The CoSAGE Project was designed to closely connect the community and campus so that we can move quickly between the discovery of new knowledge and development of tailored interventions (See Figure below). Specifically, the CoSAGE research structure (See Figure below) includes MSU-based resources to store and analyze biologic, health, life-style, and environmental data (Genomics Core and Analysis Core). The MSU-based resources are linked to our community partners through a community-based health data collection core (Phenotyping Core) and two community committees: the Research Advisory Committee (RAC) and the Research Ethics Committee (REC). As new data and information are generated through the CoSAGE research studies, the RAC, EC, and MSU researchers work together to analyze, interpret, and prioritize the next steps (Translation Core). The next steps may include either translating research findings into community and individual interventions or conducting more research. We expect the CoSAGE structure and partnership approach will yield a rapid turnaround to tailored interventions that impact key outcomes at both the community level (e.g. county-level risk assessment, improved county health indices, tailored policy making, tailored resource planning) and individual level (e.g. increased knowledge, increased healthy behaviors, decreased disease and symptom burden, increased quality of life).
Learn more about the The CoSAGE Project Cores below.
The goal of the campus and community-based CoSAGE Administrative Core is to oversee and administer the overall project, including 1) provide scientific leadership, 2) establish and facilitate community partnerships, 3) build research networks at MSU, 4) establish and maintain community committees and external advisory boards, 5) achieve long-term sustainability of the partnership, and 6) conduct formative and summative evaluations.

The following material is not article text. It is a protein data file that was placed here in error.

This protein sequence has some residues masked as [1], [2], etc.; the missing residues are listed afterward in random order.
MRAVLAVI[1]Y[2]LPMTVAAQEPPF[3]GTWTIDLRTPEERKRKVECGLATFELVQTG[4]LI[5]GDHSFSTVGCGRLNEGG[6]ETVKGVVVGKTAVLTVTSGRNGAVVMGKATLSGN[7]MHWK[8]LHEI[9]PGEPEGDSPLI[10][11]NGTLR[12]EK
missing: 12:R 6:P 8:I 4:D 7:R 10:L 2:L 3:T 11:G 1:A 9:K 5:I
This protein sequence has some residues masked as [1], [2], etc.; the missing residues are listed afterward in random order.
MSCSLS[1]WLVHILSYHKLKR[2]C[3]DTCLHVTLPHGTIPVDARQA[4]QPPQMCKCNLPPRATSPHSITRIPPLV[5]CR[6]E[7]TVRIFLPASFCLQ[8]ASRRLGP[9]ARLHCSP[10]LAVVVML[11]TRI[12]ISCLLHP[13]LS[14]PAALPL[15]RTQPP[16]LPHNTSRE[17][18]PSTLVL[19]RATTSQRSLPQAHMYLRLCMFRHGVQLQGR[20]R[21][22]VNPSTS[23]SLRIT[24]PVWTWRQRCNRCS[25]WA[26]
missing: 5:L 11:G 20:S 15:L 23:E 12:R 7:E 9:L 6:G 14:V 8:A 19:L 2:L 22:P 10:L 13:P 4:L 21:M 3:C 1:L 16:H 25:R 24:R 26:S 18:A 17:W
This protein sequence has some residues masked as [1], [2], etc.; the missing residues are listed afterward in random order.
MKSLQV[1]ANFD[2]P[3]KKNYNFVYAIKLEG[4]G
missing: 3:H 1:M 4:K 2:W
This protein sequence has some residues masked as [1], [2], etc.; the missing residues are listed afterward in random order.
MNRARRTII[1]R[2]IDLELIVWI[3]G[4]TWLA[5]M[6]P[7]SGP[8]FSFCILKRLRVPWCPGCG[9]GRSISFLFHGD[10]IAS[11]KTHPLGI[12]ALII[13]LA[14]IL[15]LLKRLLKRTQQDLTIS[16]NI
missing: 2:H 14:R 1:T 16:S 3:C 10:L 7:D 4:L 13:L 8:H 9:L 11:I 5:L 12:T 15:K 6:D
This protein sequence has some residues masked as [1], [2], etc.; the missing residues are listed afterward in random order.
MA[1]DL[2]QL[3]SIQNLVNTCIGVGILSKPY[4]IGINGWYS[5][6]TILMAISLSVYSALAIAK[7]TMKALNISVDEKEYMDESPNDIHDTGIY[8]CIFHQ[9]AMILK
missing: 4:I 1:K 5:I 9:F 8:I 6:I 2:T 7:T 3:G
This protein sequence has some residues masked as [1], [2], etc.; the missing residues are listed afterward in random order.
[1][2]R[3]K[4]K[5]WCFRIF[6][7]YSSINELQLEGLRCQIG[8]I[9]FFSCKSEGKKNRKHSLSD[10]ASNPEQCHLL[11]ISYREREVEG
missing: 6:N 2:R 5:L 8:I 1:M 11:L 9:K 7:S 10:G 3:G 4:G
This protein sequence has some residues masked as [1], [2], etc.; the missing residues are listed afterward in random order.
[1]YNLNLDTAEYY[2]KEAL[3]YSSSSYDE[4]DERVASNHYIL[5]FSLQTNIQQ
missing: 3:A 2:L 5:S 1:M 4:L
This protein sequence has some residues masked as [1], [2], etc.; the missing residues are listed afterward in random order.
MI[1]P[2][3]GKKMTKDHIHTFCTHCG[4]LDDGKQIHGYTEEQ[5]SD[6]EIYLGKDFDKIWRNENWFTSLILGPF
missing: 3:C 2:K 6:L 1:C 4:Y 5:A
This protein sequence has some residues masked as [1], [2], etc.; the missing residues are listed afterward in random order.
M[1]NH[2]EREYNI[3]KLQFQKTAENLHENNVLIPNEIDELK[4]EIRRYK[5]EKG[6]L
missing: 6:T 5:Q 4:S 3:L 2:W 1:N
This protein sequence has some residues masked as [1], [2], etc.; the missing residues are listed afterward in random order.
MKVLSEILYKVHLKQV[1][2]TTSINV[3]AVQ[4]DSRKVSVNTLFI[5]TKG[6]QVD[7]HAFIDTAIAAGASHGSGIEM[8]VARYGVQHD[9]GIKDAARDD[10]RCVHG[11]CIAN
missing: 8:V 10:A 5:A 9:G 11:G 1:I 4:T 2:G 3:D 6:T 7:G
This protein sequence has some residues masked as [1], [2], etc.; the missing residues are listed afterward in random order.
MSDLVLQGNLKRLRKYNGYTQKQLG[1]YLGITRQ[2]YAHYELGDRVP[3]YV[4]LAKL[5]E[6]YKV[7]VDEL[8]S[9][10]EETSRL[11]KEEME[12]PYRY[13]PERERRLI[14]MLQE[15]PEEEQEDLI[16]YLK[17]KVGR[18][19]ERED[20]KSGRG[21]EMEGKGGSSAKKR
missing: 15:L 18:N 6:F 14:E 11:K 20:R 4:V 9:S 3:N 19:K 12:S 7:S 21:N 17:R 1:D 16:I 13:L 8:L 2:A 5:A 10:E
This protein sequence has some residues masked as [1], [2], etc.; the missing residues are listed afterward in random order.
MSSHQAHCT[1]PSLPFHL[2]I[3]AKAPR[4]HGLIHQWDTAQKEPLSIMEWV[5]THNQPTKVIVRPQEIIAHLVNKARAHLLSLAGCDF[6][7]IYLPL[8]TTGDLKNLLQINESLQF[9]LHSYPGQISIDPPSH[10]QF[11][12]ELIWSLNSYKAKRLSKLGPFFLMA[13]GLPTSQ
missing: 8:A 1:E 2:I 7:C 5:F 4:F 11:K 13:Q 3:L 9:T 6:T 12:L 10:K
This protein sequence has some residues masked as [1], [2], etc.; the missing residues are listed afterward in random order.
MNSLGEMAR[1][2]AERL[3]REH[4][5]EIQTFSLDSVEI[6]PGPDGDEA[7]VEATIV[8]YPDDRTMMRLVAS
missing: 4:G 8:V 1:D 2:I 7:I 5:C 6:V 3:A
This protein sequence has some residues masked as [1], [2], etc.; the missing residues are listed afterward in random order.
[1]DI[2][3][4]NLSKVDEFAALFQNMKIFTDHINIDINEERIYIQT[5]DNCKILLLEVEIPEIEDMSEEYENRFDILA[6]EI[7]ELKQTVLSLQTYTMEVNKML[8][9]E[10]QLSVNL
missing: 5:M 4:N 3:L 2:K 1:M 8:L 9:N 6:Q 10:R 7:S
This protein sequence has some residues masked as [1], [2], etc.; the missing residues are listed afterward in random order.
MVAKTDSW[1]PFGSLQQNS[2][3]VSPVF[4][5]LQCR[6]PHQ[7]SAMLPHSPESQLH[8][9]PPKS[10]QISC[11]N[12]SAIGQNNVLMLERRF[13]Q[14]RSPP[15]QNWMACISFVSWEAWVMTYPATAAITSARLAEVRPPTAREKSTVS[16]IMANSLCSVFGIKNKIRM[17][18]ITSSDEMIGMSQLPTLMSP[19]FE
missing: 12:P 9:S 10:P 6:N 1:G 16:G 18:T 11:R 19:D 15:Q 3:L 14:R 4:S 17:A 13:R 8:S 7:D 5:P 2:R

A primary and ongoing goal of the community-based CoSAGE Phenotyping Core is to conduct community assessments in order to identify and prioritize health needs in the community. Another goal of the Phenotype Core is to develop the processes for recruiting individuals into the Community Assessment and Research Participant Registry as the foundation for future health or health problem-specific studies.
- Debra Schutte, PhD, RN (Director)
- Jamie Rivard, BSN, RN (Research Nurse and Project Coordinator)
- Jerry Punch, PhD
- Emilie Dykstra Goris, BSN RN
The overall goals of the campus-based CoSAGE Genotype Core are to receive, process, and store biologic samples to support the scientific goals of gene discovery. The primary use of the biologic samples is to isolate DNA to determine the sequence at specific genes (i.e. the genotype).
The campus-based CoSAGE Analysis Core provides the critical link between the biologic, genealogical, and phenotype (health information) data to conduct the statistical analysis required to answer our research questions. A secure database structure is housed on the MSU campus to support our ability to enter, manage, store, retrieve and analyze data in a manner that protects the privacy and confidentiality of our research participants.
The community-based CoSAGE Translational Core provides the essential venue for the joint analysis and interpretation of study results between the Community Research Advisory Committe, Community Research Ethics Committee, and MSU research partners towards the goal of improving health in the partner community. The Translation Core provides loops the research process back into the community for the purposes of either conducting more research or developing and testing community-tailored health innovation.